.

East Campus, More Than a Decade in the Making, Closer to Reality

University expects that ground will be broken for the mixed-use project by this time next year.

When Robert Specter first joined the faculty at the six months ago and searched the files of his predecessor, he found documents detailing visions for the from as long ago as 1999.

More than a decade later, he expects ground to be broken for the mixed-use development by this time next year, he told a room full of developers, property owners and brokers, officials and residents at a real estate roundtable Thursday morning.

“There’s been a lot of talk and a lot of energy and a lot of money put into East Campus already,” said the university’s vice president for administrative affairs and chief financial officer.

Despite selecting a developer, Foulger-Pratt Companies and Argo Investment Company, in 2007, negotiations were interrupted in November 2009. University officials cited the economic downturn as the reason.

Baltimore-based The Cordish Companies is the new master developer, with David Hillman of Southern Management Corp. in Vienna, building the hotel. The current plan for the 38-acre plot of land southeast of the intersection of U.S. Route 1 and Paint Branch Parkway is to build in two phases:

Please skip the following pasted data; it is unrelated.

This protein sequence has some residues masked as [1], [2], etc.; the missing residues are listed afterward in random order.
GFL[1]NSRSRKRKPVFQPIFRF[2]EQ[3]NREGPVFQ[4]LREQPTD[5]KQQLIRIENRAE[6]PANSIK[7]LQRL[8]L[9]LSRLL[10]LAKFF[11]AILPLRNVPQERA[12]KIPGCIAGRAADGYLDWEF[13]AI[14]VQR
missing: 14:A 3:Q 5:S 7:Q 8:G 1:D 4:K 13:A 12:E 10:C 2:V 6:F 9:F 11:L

Phase 1 will include about eight acres of development—70,000 square feet of retail, a parking garage wrapped in retail, an outdoor town center and housing. There will also be a 266-key hotel, including a conference center and 18,000 square feet of additional retail space. Three to four additional acres will be reserved for parking.

The price tag for the hotel, housing, retail and infrastructure of phase 1 will be about $171 million, Specter said.

The second 22-acre phase will include more retail and housing.

Most of the housing will be for graduate students. Supplying more housing to attract graduate students is imperative in helping the university advance its status as a top research university, Specter said.